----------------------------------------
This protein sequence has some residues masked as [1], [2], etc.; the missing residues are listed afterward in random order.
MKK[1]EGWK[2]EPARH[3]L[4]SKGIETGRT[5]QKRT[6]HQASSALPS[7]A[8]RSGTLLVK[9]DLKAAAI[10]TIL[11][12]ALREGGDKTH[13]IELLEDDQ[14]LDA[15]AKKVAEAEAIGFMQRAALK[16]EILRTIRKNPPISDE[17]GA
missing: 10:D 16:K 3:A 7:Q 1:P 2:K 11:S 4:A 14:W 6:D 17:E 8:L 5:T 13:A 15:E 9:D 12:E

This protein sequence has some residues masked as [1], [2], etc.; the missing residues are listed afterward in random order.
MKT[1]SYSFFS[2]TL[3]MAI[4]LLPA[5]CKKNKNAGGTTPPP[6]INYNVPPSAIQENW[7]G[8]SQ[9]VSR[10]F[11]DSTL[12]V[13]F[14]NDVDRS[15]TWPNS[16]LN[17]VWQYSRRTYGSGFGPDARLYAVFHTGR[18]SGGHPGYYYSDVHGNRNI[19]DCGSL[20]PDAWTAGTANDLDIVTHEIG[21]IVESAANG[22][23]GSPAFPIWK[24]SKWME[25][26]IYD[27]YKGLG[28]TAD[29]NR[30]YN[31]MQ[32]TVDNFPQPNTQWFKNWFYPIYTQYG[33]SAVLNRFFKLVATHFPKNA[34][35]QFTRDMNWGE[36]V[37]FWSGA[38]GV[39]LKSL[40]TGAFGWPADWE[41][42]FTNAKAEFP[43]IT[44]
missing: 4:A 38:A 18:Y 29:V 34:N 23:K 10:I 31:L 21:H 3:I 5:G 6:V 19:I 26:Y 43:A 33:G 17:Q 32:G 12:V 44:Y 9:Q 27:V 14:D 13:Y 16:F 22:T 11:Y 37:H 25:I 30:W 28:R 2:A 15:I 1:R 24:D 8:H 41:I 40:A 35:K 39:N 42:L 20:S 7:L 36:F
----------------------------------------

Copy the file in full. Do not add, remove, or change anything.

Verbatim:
This protein sequence has some residues masked as [1], [2], etc.; the missing residues are listed afterward in random order.
MKK[1]EGWK[2]EPARH[3]L[4]SKGIETGRT[5]QKRT[6]HQASSALPS[7]A[8]RSGTLLVK[9]DLKAAAI[10]TIL[11][12]ALREGGDKTH[13]IELLEDDQ[14]LDA[15]AKKVAEAEAIGFMQRAALK[16]EILRTIRKNPPISDE[17]GA
missing: 10:D 16:K 3:A 7:Q 1:P 2:K 11:S 4:A 14:W 6:D 17:E 8:L 5:T 13:A 15:E 9:D 12:E

This protein sequence has some residues masked as [1], [2], etc.; the missing residues are listed afterward in random order.
MKT[1]SYSFFS[2]TL[3]MAI[4]LLPA[5]CKKNKNAGGTTPPP[6]INYNVPPSAIQENW[7]G[8]SQ[9]VSR[10]F[11]DSTL[12]V[13]F[14]NDVDRS[15]TWPNS[16]LN[17]VWQYSRRTYGSGFGPDARLYAVFHTGR[18]SGGHPGYYYSDVHGNRNI[19]DCGSL[20]PDAWTAGTANDLDIVTHEIG[21]IVESAANG[22][23]GSPAFPIWK[24]SKWME[25][26]IYD[27]YKGLG[28]TAD[29]NR[30]YN[31]MQ[32]TVDNFPQPNTQWFKNWFYPIYTQYG[33]SAVLNRFFKLVATHFPKNA[34][35]QFTRDMNWGE[36]V[37]FWSGA[38]GV[39]LKSL[40]TGAFGWPADWE[41][42]FTNAKAEFP[43]IT[44]
missing: 4:A 38:A 18:Y 29:V 34:N 23:K 10:I 31:L 21:H 3:I 5:G 6:V 19:I 26:Y 43:A 33:G 17:Q 32:G 12:V 44:Y 9:Q 27:V 14:D 13:Y 16:F 22:T 11:Y 37:H 25:I 30:W 28:R 2:A 15:I 1:R 24:D 8:H 41:I 40:A 35:K 39:N 42:L 20:S 7:L 36:F